Still comforting after 75 years

By Dennis Seid/NEMS Daily Journal

TUPELO – Comfort Engineering installed the first air conditioner in Tupelo in 1936, but don’t ask Bob Wiley how many more the company has installed since.
“I wouldn’t know,” he said with a smile.
These days, it’s difficult enough to keep track of the air conditioning installations, repairs and inspections Comfort Engineering does. With temperatures hovering near triple digits, the company’s 20 employees are busy working on jobs within a 50-mile radius of Tupelo.
Little wonder that the company can’t stop and celebrate its 75th birthday.
“We’ve not really had time to think about it,” Wiley said. “Things haven’t slowed down.”
Wiley’s father, Tom, joined the company in 1956. Bob’s son, Matt, also works for the company, representing the third generation to be in the business.
The founder of the company was N.B. Buchanan, who drove a Model-T to the New Jersey headquarters of the air conditioning company Carrier to land a franchise. It was in 1902 that Willis Haviland Carrier invented the first modern electrical air conditioner.
“They figured if he was going to drive all that way from Tupelo in a Model-T, he could go ahead and sell it,” Wiley said.
Buchanan’s first commercial installation was the R.W. Reed Department Store, and his first residential installation was in the home of Harry T. Rutherford, a long-time Daily Journal editor.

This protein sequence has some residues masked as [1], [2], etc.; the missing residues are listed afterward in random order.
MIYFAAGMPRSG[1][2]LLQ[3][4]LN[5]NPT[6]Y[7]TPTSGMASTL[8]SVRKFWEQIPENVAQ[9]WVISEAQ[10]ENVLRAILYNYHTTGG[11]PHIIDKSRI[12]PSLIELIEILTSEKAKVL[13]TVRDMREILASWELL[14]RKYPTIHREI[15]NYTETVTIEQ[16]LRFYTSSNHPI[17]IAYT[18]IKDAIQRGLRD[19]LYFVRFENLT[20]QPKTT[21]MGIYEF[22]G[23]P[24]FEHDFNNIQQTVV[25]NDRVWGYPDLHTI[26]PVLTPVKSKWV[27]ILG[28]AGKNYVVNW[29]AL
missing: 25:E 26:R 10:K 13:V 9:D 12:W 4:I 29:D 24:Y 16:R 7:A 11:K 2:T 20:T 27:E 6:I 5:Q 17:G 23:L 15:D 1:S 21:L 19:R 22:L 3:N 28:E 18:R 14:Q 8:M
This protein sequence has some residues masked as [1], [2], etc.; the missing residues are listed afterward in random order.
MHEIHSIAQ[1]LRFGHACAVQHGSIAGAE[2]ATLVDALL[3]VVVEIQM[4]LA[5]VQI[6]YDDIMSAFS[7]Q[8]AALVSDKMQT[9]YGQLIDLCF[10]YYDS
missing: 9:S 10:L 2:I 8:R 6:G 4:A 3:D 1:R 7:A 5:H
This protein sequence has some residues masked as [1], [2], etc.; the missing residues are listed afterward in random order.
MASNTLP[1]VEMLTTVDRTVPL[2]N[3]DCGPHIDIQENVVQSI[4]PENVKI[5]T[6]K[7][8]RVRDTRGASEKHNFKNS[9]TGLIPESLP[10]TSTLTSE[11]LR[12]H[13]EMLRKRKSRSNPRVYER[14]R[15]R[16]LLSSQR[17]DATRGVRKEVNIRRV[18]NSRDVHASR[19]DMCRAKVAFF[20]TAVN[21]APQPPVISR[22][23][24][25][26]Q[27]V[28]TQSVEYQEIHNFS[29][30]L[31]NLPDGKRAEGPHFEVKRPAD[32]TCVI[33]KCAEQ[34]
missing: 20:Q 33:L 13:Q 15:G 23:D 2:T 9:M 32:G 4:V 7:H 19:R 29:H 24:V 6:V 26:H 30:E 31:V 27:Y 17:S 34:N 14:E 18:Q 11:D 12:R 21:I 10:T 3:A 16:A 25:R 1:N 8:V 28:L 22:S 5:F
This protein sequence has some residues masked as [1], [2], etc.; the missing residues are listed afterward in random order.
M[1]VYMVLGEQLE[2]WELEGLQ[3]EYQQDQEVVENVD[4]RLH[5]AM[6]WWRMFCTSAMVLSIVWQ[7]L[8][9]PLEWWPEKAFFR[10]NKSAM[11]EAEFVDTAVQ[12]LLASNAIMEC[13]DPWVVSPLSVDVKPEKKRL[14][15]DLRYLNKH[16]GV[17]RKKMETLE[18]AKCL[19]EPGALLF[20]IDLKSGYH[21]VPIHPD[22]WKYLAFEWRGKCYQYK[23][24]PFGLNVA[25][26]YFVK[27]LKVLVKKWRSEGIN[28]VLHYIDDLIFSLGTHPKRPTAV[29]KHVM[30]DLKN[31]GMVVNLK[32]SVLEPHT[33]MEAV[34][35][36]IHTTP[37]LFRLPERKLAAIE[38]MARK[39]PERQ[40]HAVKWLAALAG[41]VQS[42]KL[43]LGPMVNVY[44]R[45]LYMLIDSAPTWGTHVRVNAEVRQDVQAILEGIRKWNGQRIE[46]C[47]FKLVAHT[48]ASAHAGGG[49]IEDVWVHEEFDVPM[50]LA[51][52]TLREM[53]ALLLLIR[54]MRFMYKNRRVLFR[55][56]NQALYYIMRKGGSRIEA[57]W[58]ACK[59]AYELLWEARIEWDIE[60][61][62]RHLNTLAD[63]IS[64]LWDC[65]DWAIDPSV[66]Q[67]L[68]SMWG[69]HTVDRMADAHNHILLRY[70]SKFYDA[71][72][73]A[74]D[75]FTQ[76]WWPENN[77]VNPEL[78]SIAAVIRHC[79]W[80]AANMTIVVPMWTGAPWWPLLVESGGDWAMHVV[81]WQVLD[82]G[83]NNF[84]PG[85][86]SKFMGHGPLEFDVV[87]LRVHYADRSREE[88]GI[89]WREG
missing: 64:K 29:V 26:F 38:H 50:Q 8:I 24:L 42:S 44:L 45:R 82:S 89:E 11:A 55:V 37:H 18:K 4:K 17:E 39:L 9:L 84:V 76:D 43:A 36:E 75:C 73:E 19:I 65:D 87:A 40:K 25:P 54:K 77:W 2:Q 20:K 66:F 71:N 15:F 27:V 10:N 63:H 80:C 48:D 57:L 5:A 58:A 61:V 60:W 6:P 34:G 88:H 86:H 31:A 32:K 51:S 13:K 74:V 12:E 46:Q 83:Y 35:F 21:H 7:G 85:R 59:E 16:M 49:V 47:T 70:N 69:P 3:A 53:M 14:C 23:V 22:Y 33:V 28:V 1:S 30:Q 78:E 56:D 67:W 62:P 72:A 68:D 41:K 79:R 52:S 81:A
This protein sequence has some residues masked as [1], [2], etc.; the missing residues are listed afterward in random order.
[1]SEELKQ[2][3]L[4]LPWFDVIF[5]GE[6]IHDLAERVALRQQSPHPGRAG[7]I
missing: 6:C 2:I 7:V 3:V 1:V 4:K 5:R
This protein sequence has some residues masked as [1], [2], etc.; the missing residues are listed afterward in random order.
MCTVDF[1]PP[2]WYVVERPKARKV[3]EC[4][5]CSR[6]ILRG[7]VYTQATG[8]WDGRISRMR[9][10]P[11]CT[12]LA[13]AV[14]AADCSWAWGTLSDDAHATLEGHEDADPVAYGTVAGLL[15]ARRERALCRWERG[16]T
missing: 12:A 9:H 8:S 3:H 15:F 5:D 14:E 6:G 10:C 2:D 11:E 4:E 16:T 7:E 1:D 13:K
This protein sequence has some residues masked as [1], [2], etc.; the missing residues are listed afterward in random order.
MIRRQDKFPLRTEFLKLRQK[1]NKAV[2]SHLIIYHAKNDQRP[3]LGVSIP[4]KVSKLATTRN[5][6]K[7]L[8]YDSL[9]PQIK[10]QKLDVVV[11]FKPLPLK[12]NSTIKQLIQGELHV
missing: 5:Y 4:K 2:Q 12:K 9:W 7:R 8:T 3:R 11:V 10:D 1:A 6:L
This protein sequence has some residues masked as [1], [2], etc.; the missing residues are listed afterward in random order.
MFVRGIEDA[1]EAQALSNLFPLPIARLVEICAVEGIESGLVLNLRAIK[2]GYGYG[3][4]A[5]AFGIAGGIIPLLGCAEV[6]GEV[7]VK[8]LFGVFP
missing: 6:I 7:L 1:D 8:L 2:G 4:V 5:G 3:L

In 1952, Comfort Engineering moved to its current location on North Gloster Street.
The company has been a Carrier dealer from the first day it opened in Tupelo, and both businesses stand by their product.
“Last summer, we changed out a 1955 unit at Tupelo Hardware,” Wiley said. “We also recently worked on a ’58 unit in Okolona, and it was still chugging along.”
And some 1953 Carrier units recently were put back into action after being out of commission for a few years.
Wiley, who joined the family business in 1979, said Comfort Engineering’s work is about evenly split between residential and commercial jobs.
And while technology has change to make cooling and heating units more efficient today, Wiley advised getting systems checked out before the extreme heat and cold hit.
“We pretty much stay busy year-round,” he said.
dennis.seid@journalinc.com